Conducting In-depth research to gather insights and potential sales messages
If your micro-business wants more customers, you have to discover what prospects are really looking for. In-depth research is an important tool in doing this so this article shows you how to do it.
General surveys as outlined in Market Research Surveys are useful for providing an overview of what customers and prospects do and think – but they can’t tell you why they feel that way. In-depth research is needed to explain why people do what they do and it’s also useful for highlighting things that you didn’t even know existed.
There are two main types of in-depth research:
- Individual one-to-one interviews of one to two hours duration where you probe, question and discuss areas of interest with the participant.
- Focus Groups with a number of people in a room discussing areas of interest with a moderator, i.e. someone who can manage the conversation and ensure it stays on track whilst allowing it to explore previously undiscovered aspects.
The big advantage of focus groups is that people tend to feed off each other which keeps the conversation going and highlights new points. Discussing a topic can create new streams of thought or you can assess general levels of interest. The main disadvantage is that they can be overtaken by opinionated individuals dominating proceedings and not allowing a free exchange of ideas, or be dominated by ‘group-think’. Individual in-depth interviews get round this but you need to conduct more of them to build a picture and draw out the key insights.
How many people?
Not many, interviewing 5-10 individuals and two-three focus groups with 6-10 people in each is likely to give you excellent insights. The views tend to quite repetitive once you move above these volumes, meaning that you are not getting any extra value from it.
Your own customer database is a good starting point for who to involve in an in-depth research exercise. Most people will be willing to give you an hour or so of their time to help you out. You could look at an incentive though, perhaps paying for their time or making a donation to charity.
Market research agencies can be useful for investigating larger groups, or where you do not have a suitable customer base (such as a start-up micro-business) or if you don’t have the time or expertise to do it yourself.
Create a framework that covers the areas you want to investigate but then allow the respondents to talk freely, so that they tell you things you never even considered. If they say something worthy of further investigation, probe further by asking additional questions.
You can be creative with the techniques used, for example:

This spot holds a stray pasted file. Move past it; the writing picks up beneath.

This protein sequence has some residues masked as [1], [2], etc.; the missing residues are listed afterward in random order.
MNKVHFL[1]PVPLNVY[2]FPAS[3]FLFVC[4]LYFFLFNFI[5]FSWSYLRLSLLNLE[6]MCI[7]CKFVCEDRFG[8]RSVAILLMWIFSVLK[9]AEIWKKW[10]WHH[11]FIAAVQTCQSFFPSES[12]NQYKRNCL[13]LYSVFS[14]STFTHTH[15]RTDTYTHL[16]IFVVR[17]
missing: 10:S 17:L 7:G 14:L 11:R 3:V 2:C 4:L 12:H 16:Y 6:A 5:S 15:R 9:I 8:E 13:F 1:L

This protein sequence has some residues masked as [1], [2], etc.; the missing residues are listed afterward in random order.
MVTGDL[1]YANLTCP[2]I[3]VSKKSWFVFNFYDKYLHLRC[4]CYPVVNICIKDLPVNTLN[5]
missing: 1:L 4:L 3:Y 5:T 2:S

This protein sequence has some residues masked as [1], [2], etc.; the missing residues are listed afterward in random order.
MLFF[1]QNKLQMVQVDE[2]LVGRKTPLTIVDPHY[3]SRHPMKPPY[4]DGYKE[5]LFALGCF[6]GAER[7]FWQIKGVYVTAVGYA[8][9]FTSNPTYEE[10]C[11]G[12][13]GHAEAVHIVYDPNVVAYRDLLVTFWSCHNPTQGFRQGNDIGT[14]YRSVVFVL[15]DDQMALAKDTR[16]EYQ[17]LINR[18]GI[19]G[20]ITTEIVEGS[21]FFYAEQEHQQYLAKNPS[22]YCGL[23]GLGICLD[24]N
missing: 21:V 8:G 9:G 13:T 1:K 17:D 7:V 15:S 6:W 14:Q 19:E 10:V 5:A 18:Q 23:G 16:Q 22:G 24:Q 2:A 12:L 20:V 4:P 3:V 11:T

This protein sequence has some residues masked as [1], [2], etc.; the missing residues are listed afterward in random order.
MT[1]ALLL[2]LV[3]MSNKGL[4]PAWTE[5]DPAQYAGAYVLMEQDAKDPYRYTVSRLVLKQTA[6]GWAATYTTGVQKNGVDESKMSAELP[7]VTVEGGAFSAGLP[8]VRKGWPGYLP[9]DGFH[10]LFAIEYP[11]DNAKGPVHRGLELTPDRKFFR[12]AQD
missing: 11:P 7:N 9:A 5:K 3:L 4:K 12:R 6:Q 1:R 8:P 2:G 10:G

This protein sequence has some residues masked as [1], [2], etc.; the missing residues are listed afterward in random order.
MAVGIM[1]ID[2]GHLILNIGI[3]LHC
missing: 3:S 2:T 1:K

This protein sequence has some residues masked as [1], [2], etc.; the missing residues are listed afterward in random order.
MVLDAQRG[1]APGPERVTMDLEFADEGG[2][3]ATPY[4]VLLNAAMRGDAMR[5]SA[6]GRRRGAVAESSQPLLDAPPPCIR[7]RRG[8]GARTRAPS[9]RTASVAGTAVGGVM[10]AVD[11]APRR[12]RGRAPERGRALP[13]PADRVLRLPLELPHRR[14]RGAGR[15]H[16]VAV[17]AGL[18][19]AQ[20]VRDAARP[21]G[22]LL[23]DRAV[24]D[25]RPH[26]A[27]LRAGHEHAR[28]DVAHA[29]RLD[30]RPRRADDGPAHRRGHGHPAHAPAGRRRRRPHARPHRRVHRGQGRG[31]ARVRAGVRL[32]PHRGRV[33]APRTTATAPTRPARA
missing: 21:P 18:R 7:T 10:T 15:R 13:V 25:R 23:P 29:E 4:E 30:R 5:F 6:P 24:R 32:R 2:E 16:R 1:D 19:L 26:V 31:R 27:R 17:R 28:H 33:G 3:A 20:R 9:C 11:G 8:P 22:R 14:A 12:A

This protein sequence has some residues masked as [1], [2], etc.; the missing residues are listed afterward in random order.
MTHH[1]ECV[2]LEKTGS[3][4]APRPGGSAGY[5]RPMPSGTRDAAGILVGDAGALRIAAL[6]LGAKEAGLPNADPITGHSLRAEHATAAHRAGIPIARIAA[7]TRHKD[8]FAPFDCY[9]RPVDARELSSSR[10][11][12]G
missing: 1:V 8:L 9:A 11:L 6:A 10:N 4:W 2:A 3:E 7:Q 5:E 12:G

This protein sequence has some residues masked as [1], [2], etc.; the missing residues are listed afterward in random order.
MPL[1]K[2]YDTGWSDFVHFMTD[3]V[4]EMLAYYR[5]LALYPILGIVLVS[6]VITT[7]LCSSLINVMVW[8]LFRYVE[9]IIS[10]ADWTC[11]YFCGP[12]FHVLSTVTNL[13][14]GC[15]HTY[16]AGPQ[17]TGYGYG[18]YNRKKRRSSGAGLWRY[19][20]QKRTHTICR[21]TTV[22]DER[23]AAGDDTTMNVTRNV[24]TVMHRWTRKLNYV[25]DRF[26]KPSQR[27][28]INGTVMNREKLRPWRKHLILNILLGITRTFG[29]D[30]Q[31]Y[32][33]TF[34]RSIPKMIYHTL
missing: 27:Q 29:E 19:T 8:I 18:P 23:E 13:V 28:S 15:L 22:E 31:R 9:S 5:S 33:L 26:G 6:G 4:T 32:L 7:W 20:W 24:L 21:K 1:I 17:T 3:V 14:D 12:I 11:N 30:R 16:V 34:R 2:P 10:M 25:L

- Say to the group; “if this product were a car (or food, or a famous brand), which would it be?” You’ll then know if it has a low cost image, or high quality, or a good all-round, reliable offering. Or even something completely unexpected.
- Give the participants a collection of photographs and ask them to choose which they think most closely represents the benefits offered by your product or micro-business. Respondents might choose pictures of people relaxing on holiday, for example, meaning they found it something pleasant to relax with. Or, if they choose busy people in an office looking confused, they might think the product is also confusing or not simple to use.
Arranging for other people to mystery shop your own organisation is a great tool for getting a clear picture of how your customers feel about you. To work effectively, it has to be someone you don’t know so that they get the true experience. If you are the owner and sole employee of your micro-business, then ask a family member or a trusted customer to send someone you don’t know to your micro-business and purchase products or make an enquiry.
If you have employees then ask someone you trust but who is unbiased to contact the organisation at a time when you are not there. Then your staff will not be influenced by your presence, giving you a more accurate picture.
Provide a list of things that you would like your mystery shopper to consider but allow them the flexibility to treat it like a real situation, so that they identify things that you never thought of. Don’t give them a script as it will give the game away when they arrive. Instead, have some key topics that you want them to observe or assess and leave the rest to them.
Have a meeting with them afterwards so that they can talk through what they came up with and you can ask about specific aspects, rather than having an emailed report. You might also want different people doing it on separate occasions so you get a wider picture.
As with all research, your state or country is likely to have legal requirements that all research must comply with. In the UK, the regulatory body is the Market Research Society with ESOMAR covering Europe and the rest of the world. They can also provide you with details of how to conduct in-depth research most effectively and have directories of market research agencies.